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Ease up on work, food, expert warns

BY CAITLIN LOMBARDO | APRIL 14, 2009 7:40 AM

Two silent killers have crept their way into the American culture — work exhaustion and over-consumption.

John de Graaf, who lectured at the UI Monday night, speaks for over-worked employees and educates about the dangers of over-consumption.

De Graaf, a filmmaker and advocate, also cowrote Affluenza: The All-Consuming Epidemic, a best-selling book describing over-consumption and over-working.

“We can only afford one week of paid vacation time,” he said. “The average vacation time is two weeks, and half of Americans get a week or less.”

His lecture, “Time and Sustainability,” focused on the tendency of American workers and employers to shy away from vacation time and Americans’ need to compensate for over-production and over-consumption.



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“We need to think about not producing more and more just because we can,” de Graaf said. “If productivity increases we have to consume more, otherwise people get laid off, people lose their jobs.”

He cited America’s lack of legal enforcement as a large reason why Americans suffer. In European countries, the minimum amount of paid vacation time citizens receive is four weeks by law, he said.

“There are only four countries in the entire world where mothers do not receive paid time off to take care of a new baby by law,” de Graaf said: Papua New Guinea, Swaziland, Liberia, and the United States.

More people in the office working longer is also a problem, UI leisure-studies Professor Ben Hunnicutt said.

“We’re working five weeks longer than we did in 1976, and retirement is going south,” he said. “ More people are coming into the work force and staying longer.”

Of the many benefits that can be derived from American businesses reforming their work schedules, one is healthier workers, de Graaf said.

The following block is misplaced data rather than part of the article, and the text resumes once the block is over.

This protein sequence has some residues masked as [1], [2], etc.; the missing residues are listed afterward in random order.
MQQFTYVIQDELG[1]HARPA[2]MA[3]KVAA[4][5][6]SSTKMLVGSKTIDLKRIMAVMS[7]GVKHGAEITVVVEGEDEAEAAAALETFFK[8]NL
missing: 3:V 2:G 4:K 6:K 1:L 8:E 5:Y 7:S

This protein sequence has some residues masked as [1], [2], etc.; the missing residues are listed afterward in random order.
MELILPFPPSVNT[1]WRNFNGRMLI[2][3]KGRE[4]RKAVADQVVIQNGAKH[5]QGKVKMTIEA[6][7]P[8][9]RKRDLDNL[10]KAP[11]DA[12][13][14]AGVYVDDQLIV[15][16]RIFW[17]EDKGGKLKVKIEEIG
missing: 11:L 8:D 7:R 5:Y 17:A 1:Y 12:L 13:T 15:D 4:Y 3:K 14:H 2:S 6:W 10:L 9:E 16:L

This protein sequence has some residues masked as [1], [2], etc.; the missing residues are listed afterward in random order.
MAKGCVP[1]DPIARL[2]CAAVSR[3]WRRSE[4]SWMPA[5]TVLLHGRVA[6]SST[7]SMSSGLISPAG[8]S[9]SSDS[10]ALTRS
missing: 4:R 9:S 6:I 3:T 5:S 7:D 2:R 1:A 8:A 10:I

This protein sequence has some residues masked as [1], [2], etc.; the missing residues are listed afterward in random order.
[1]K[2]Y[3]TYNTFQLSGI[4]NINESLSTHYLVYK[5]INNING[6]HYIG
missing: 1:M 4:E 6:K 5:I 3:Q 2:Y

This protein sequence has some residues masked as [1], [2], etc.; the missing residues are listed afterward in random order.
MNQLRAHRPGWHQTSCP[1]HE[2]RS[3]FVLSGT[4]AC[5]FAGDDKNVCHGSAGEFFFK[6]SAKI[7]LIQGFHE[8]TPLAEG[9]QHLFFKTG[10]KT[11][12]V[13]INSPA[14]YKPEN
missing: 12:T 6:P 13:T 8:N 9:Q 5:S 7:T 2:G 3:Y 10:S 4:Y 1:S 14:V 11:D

The United States spends $2.3 trillion on health care yearly — yet, according to the Central Intelligence Agency’s World Factbook, the country ranked 46 in life expectancy in 200.

“European Union countries work 300 hours fewer than we do,” de Graaf said. “A guy working a minimum-wage job can’t afford to take sick days so he comes to work, sniffles or not, and sneezes on your burger, and then you get sick.”

Another benefit of a shorter work week is the potential for saved energy. Time spent outdoors and away from computers and other high-energy appliances aids in saving the environment, he said.
“The average American’s ecological footprint is 25 acres,” he said. “If we divide up the land, there are only five acres for every person.”

De Graaf is also the executive director of a North American initiative to fight time poverty, or working excessive amounts and over-scheduling. The group is helping push a bill through Congress that would amend the Fair Labor Standards Act, essentially helping Americans protect their vacation time and allow for pro-rata, or proportionate, vacations as well.

“Americans don’t seem very happy, they’ve lost connection with nature, and they don’t get out very often,” said Liz Christiansen, the director of the UI Office of Sustainability. “We have to look at what makes us fulfilled and what makes us satisfied.”


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